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Sauceda v. Hess

Court of Appeals of Texas, Fourteenth District

April 24, 2018

JOAQUIN SAUCEDA, Appellant
v.
MICHAEL HESS, Appellee

          On Appeal from the 80th District Court Harris County, Texas Trial Court Cause No. 2013-12416

          Panel consists of Chief Justice Frost and Justices Busby and Wise.

          MEMORANDUM OPINION

          Kem Thompson Frost Chief Justice

         A plaintiff in a personal-injury case appeals a judgment awarding him some, but not all, of the relief he sought. He asserts there is a conflict in the jury's findings awarding him money for his past medical expenses but giving zero damages for past and future physical pain and mental anguish. He also challenges the factual sufficiency of the evidence supporting those findings. We affirm.

         I. Factual and Procedural Background

         Appellant/plaintiff Joaquin Sauceda was riding a tricycle with an attached cart when appellee/defendant Michael Hess's truck hit Sauceda's tricycle. Sauceda filed suit against Hess, asserting a negligence claim. The jury found that both Sauceda and Hess were negligent. After finding Hess 51% responsible and Sauceda 49% responsible for the accident, the jury awarded Sauceda zero damages for past physical pain and mental anguish, zero damages for future physical pain and mental anguish, $3, 750 in past medical expenses, and zero damages for future medical expenses. Sauceda did not object to any conflict in the jury's answers before the trial court discharged the jury. In a motion for new trial, Sauceda asserted (1) the trial court erred in failing to instruct the jury to reconcile its allegedly conflicting findings and (2) the jury's findings were not supported by factually sufficient evidence. The trial court denied Sauceda's motion for new trial.

         II. Issues Presented

         On appeal, Sauceda asserts that the trial court abused its discretion in denying his motion for new trial because the jury's findings conflicted and the jury's award of zero damages for past and future physical pain and mental anguish is not supported by factually sufficient evidence.

         III. Analysis

         A. Sufficiency of the Evidence

         When reviewing a challenge to the factual sufficiency of the evidence, we examine the entire record, considering both the evidence in favor of, and contrary to, the challenged finding. Maritime Overseas Corp. v. Ellis, 971 S.W.2d 402, 406-07 (Tex. 1998). The trier of fact is the sole judge of the credibility of the witnesses and the weight to be given to their testimony. GTE Mobilnet of S. Tex. v. Pascouet, 61 S.W.3d 599, 615-16 (Tex. App.-Houston [14th Dist.] 2001, pet. denied). We may not substitute our own judgment for that of the trier of fact, even if we would reach a different answer on the evidence. Maritime Overseas Corp., 971 S.W.2d at 407. The amount of evidence necessary to affirm a judgment is far less than that necessary to reverse a judgment. Pascouet, 61 S.W.3d at 616. Sauceda challenges the jury's findings of zero damages as to two damage categories that do not overlap. In this context, the trial evidence is factually insufficient if, considering the evidence unique to the challenged damage category, the jury's failure to award damages for that category is so against the great weight and preponderance of the evidence as to be manifestly unjust, shock the conscience, or clearly demonstrate bias. See Golden Eagle Archery, Inc. v. Jackson, 116 S.W.3d 757, 761, 773, 775 (Tex. 2003).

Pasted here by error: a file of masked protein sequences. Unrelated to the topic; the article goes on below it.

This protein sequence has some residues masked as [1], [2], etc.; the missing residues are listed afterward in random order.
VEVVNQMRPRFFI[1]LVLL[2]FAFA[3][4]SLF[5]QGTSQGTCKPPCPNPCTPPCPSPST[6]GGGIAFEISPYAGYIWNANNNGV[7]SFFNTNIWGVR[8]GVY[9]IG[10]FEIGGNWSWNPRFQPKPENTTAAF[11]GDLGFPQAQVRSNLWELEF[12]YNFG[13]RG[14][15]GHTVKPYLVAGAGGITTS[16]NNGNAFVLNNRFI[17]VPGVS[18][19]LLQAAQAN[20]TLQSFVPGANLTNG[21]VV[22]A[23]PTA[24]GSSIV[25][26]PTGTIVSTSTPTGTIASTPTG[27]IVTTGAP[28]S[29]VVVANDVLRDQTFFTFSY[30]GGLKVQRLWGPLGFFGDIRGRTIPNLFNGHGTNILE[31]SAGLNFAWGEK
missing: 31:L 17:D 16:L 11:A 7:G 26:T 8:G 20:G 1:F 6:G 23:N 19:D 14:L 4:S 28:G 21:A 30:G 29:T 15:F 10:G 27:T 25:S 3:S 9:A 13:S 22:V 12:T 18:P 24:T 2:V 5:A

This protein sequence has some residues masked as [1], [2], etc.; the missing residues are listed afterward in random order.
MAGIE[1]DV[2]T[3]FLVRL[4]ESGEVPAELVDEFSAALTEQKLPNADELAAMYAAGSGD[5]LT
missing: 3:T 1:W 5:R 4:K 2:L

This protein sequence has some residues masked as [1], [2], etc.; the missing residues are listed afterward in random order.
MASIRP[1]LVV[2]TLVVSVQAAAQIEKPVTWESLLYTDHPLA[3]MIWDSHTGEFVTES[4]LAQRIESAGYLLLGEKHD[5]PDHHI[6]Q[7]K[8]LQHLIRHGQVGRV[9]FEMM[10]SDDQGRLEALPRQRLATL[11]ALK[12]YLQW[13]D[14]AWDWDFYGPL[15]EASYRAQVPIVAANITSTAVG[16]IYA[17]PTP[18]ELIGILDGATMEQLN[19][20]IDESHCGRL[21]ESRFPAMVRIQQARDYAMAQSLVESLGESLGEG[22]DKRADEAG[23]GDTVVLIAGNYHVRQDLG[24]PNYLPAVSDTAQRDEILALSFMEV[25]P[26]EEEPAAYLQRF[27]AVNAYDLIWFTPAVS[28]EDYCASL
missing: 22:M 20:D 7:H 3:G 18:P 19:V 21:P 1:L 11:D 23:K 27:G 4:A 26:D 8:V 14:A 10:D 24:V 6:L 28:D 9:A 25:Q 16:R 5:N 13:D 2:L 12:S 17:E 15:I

Sauceda asserts that the evidence is factually insufficient to support the jury's findings of (1) zero damages for past physical pain and mental anguish and (2) zero damages for future physical pain and mental anguish. Sauceda does not contend that the evidence shows he suffered any mental anguish, but Sauceda argues that the evidence shows he suffered physical pain and that the jury's verdict shows the jury believed Sauceda was injured in the accident because the jury awarded Sauceda $3, 750 for medical expenses incurred in the past.

         The presence or absence of pain is an inherently subjective question for which the plaintiff bears the burden of production and persuasion. Enright v. Goodman Distribution, Inc., 330 S.W.3d 392, 397 (Tex. App.-Houston [14th Dist.] 2010, no pet.). Some objective injuries are so significant that the law mandates an award of damages for physical pain. Id. Examples of serious, objective injuries that will support an award of damages for subjective complaints of pain include bone fractures, severe burns, and lacerations. Id. If the evidence of pain is conflicting, scant, or more subjective, the nature of the evidence favors upholding the jury's findings of no damages for past pain and mental anguish. In re State Farm Mutual Automobile Ins. Co., 483 S.W.3d 249, 263 (Tex. App.-Fort Worth 2016, no pet.). The law does not always mandate a damage award for physical pain when medical expenses are awarded. Enright, 330 S.W.3d at 397. With respect to an undisputed injury that is less serious and accompanied only by ...


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